Maycomb was an old town, but it was a tired old town when I first knew it. In rainy weather the streets turned to red slop . . . [s]omehow it was hotter then . . . bony mules hitched to Hoover carts flicked flies in the sweltering shade of the live oaks on the square. Men’s stiff collars wilted by nine in the morning. Ladies bathed before noon, after their three-o’clock naps, and by nightfall were like soft teacakes with frostings of sweat and sweet talcum. . . . There was no hurry, for there was nowhere to go, nothing to buy and no money to buy it with, nothing to see outside the boundaries of Maycomb County. But it was a time of vague optimism for some of the people: Maycomb County had recently been told that it had nothing to fear but fear itself.
This quotation, from Chapter 1, is Scout’s introductory description of Maycomb. Scout emphasizes the slow pace, Alabama heat, and old-fashioned values of the town, in which men wear shirt collars, ladies use talcum powder, and the streets are not paved, turning to “red slop” in the rain. This description situates Maycomb in the reader’s mind as a sleepy Southern town; Scout even calls it “tired.” It also situates Scout with respect to the narrative: she writes of the time when she “first knew” Maycomb, indicating that she embarks upon this recollection of her childhood much later in life, as an adult. The description also provides important clues about the story’s chronological setting: in addition to now-outdated elements such as mule-driven Hoover carts and dirt roads, it also makes reference to the widespread poverty of the town, implying that Maycomb is in the midst of the Great Depression.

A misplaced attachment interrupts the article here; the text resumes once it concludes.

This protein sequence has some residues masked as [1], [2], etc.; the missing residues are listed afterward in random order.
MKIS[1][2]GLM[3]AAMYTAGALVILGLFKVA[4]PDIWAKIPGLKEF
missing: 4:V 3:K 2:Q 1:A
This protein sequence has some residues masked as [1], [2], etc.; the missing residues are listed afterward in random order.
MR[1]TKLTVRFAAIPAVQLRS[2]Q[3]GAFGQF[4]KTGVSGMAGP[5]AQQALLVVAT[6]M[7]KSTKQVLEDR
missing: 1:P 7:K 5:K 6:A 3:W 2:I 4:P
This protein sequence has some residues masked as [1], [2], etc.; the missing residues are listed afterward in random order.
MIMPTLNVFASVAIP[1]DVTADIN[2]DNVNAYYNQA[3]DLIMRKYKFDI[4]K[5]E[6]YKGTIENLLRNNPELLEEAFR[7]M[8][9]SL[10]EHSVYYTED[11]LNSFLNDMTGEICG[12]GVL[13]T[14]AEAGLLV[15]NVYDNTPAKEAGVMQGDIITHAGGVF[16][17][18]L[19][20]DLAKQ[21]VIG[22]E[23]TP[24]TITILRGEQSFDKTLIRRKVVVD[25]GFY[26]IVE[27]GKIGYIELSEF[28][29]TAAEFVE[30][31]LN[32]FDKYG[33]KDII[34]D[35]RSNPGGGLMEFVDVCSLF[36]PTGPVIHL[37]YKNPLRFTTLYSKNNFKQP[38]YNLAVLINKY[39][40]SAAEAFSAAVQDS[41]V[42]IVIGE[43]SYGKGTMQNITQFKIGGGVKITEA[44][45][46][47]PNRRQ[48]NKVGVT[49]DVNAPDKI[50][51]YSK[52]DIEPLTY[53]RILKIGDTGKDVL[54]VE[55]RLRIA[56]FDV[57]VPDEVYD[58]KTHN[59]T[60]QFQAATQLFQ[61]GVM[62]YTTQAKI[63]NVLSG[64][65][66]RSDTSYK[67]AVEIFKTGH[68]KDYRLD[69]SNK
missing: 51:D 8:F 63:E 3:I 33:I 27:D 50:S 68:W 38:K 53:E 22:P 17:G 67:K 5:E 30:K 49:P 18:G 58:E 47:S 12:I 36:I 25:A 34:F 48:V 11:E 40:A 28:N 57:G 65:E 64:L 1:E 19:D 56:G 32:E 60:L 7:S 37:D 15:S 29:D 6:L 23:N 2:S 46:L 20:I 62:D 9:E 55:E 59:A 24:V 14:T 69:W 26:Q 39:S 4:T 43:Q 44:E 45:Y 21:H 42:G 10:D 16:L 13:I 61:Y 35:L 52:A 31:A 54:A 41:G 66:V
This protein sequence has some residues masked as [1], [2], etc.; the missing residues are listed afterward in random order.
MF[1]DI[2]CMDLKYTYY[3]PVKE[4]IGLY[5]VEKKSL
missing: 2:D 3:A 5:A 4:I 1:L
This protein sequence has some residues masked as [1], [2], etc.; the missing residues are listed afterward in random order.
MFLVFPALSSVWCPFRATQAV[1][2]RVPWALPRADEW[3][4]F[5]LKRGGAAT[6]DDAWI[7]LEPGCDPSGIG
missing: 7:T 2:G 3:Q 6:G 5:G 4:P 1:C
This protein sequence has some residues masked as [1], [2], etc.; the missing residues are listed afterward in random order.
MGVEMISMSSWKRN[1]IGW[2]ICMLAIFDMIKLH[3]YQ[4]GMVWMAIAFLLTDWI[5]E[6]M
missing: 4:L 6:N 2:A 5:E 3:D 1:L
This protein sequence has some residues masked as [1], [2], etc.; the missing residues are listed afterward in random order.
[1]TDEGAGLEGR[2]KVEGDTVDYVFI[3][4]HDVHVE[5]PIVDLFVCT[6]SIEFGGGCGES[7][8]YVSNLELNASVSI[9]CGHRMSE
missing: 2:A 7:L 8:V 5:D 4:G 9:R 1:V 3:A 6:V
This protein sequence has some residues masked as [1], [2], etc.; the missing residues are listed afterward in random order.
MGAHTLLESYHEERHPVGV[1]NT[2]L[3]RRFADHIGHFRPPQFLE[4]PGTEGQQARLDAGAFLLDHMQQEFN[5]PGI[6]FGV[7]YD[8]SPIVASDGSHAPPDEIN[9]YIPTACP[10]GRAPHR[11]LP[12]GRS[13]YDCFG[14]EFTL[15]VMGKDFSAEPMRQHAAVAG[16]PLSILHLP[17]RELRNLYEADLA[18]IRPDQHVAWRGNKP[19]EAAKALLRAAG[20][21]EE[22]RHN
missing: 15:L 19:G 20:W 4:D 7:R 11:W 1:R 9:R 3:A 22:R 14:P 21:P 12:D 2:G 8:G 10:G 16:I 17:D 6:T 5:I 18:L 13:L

“We have nothing to fear but fear itself” is the most famous line from Franklin Delano Roosevelt’s first inaugural speech, made after the 1932 presidential election. From this clue, it is reasonable to infer that the action of the story opens in the summer of 1933, an assumption that subsequent historical clues support. The defeat of the National Recovery Act in the Supreme Court in 1935, for instance, is mentioned in Chapter 27 of the novel, when Scout is eight—about two years older than at the start of the novel.
You never really understand a person until you consider things from his point of view . . . until you climb into his skin and walk around in it.
This important snippet of conversation from Chapter 3 finds Atticus giving Scout the crucial piece of moral advice that governs her development for the rest of the novel. The simple wisdom of Atticus’s words reflects the uncomplicated manner in which he guides himself by this sole principle. His ability to relate to his children is manifested in his restatement of this principle in terms that Scout can understand (“climb into his skin and walk around in it”). Scout struggles, with varying degrees of success, to put Atticus’s advice into practice and to live with sympathy and understanding toward others. At the end of the book, she succeeds in comprehending Boo Radley’s perspective, fulfilling Atticus’s advice in Chapter 3 and providing the novel with an optimistic ending despite the considerable darkness of the plot.
“Remember it’s a sin to kill a mockingbird.” That was the only time I ever heard Atticus say it was a sin to do something, and I asked Miss Maudie about it.
“Your father’s right,” she said. “Mockingbirds don’t do one thing but make music for us to enjoy . . . but sing their hearts out for us. That’s why it’s a sin to kill a mockingbird.”